Grilled Steak

Home Up Anchovy Garlic Steak Grilled Steak Bulgoki / Kalbi Beef Jerky Skirt Steak London Broil Prime Rib Roast Tri-tip Smoked Corned Beef Merlie's Magic Beef Filet Mignon Wasabi Steak


Getting Hot and Fast

The Kamado cooker is quite a remarkable tool.  

I can cook over a wide range of temperatures from "low and slow" barbeque style, to "hot and fast" grilling.

One of the joys of the Kamado is that it can achieve very high temperatures, far in excess of the normal household gas grill.  This allows me to sear steaks and chops at temperatures in the 1,000 degree F range, with results that are every bit as good as I've found at fine steak houses.  

Click on any photo for a larger more detailed view.


The first photo shows two beautiful prime porterhouse steaks (about 1.5" thick).  When I go to the local butcher, and he puts a chunk-o-meat on the bandsaw, he cuts off a piece and says "is this ok?"... sometimes I tell him to go a little thicker.  It's all by eyeball, and it depends where on the overall length of the bone he is cutting.  Depending on the position, there will be larger/smaller proportions of strip to filet on each side of the bone.

The second photos shows one of the steaks dredged in Char Crust Roast Garlic & Peppercorn rub. Take a look at for more information about the rubs available. 

The left hand steak in the photo subsequently received a dusting of salt, pepper and a little garlic powder.

Here's a grilling progress photo just after turning the meat.  Because a #7 Kamado has more distance between the coals and the grill than a #5 or a large Big Green Egg, there is less flareup problems when juices drip onto the coal. 

The photo above show the results, with the Char Crusted steak on the right.

Finally, the one to make you hungry, showing the charred outside yet rare to medium rare inside.

  • I’ve found that heavily dredging the meat in the Char Crust makes for the best results.
  • Sometimes I spray a little olive oil on the meat after the rub is applied.
  • When I make steaks, I'll typically do some with Char Crust, and some with salt/pepper/garlic powder.  Then we share the resulting cuts of meat, so everyone gets a taste of each preparation.


High Temperature Techniques

Part of the fun of making steaks on the Kamado is working with very high temperatures that are difficult, if not impossible on other home cookers.

To assure the high temps, I’ve settled in on the following routine.

  • Make sure the firebox holes are clear (I use an additional expanded metal grate an inch or so above the firebox to further refine the air flow)
  • Open the draft door and damper top all the way
  • Remove the thermometer (the target temps pin most thermometers)
  • I light a few handfuls of coals (either with an electric starter or fire starters from a camping store)
  • After the coals are glowing, I add a few more coals, roughly doubling the volume. This quickly sets these new coals on fire. Wait another few minutes.
  • Finally I add a lot more coal, high temps need fuel!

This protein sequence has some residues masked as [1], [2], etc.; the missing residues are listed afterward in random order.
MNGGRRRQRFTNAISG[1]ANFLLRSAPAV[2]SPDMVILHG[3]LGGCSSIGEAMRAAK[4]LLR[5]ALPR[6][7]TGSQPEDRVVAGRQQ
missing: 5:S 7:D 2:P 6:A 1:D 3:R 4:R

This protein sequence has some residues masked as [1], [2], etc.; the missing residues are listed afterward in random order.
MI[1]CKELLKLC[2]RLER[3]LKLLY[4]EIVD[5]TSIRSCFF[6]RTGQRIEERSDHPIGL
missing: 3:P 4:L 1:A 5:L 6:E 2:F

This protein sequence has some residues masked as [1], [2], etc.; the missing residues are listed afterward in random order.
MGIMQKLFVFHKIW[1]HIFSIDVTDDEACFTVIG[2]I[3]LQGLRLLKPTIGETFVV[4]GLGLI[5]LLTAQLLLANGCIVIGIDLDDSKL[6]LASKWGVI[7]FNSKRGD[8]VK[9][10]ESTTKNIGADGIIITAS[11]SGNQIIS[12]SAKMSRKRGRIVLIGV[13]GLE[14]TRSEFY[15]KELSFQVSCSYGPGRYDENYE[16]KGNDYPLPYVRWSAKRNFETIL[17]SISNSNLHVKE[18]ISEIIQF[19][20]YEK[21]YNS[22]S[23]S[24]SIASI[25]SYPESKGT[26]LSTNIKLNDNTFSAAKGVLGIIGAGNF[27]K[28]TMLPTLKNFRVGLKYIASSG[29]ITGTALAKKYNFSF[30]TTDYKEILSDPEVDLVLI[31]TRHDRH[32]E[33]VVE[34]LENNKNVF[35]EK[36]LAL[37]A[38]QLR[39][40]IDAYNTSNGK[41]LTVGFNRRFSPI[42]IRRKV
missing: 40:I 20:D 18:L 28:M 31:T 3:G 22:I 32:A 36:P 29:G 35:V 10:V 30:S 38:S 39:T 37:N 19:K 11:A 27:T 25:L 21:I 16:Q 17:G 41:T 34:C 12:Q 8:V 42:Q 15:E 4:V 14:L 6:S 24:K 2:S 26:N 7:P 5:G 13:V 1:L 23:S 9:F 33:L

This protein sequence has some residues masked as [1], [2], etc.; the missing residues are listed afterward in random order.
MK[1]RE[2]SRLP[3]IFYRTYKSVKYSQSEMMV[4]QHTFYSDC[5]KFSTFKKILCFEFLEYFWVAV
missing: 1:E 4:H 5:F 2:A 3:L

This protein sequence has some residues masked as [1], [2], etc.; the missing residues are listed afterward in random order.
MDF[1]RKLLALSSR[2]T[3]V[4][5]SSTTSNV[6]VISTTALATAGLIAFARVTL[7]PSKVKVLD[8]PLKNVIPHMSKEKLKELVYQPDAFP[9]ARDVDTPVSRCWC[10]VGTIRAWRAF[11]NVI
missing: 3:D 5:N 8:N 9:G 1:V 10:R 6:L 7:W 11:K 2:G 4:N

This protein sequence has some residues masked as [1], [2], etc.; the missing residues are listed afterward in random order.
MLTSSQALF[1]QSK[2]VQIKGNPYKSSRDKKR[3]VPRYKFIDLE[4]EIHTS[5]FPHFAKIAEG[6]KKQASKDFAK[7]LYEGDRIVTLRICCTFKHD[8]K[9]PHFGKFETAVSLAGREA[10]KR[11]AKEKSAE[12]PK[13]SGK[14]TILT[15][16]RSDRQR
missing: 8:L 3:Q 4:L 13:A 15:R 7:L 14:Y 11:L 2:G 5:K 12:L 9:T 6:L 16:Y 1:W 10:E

• After about 15 minutes, the fire is raging, up in the 1,000 degree range. At the point that I’m finally ready to cook, I sometimes add a little wood, perhaps some hickory or apple or cherry.

  • When I've gotten the grill up to temperature, I do close down the draft door and damper top a bit (I don't want flames coming out the top of my cooker when I'm cooking)

  • Most of the time, the meat is cooked by a combination of the radiant heat from the coals, the heat stored in the dome's thermal mass, and the occasional flame licking the grill (when some fat drips down onto the coals).

When you open the top do so slowly… the magma-like coals are quite impressive.  You want to be very careful about controlling any backdraft flashbacks that may occur. 

For the steaks above, I cooked them for 2.5 to 3 minutes on each side, then shut down the damper top and draft door and let them cook (dwell) for another 2 minutes.

Important: When the air flow is shut down, you need to crack the lid very slowly before opening the lid (and I use gloves). Otherwise the flashback could be dramatic and frightening (and dangerous). 

Also, don't attempt to use a Polder or similar digital thermometer to measure the grill temperatures, as they typically melt their thermocouple at any temp above 400 degrees F.

I found a few things that help with the high temp cooking

  • A pair of black neoprene gloves
  • A pair of 16” Oxo tongs
  • A polder thermometer to act as a timer
  • A fire extinguisher nearby (just in case)

You need to pay close attention to what’s going on. Grilling at high temps is not a casual thing… we’re talking about some pretty serious fire, and it demands respect.  Oh, but the results are worth it

As for being brave with expensive prime meats... yes, it's a challenge... it's so easy to ruin them.  However, that's the reason for the timer. I figure that I can always undercook them and put them back on to dwell for a few more minutes if necessary.  I recently did four prime porterhouse steaks  ($50 worth of steaks!), and quite concerned about killing them.... but with enough fussing and worry... fortunately, they were winners.


Copyright © 1999 by Zenreich Systems. All rights reserved.
Revised: December 13, 2017


All text and photographs copyright © 1999 - 2017  Zenreich Systems. All rights reserved.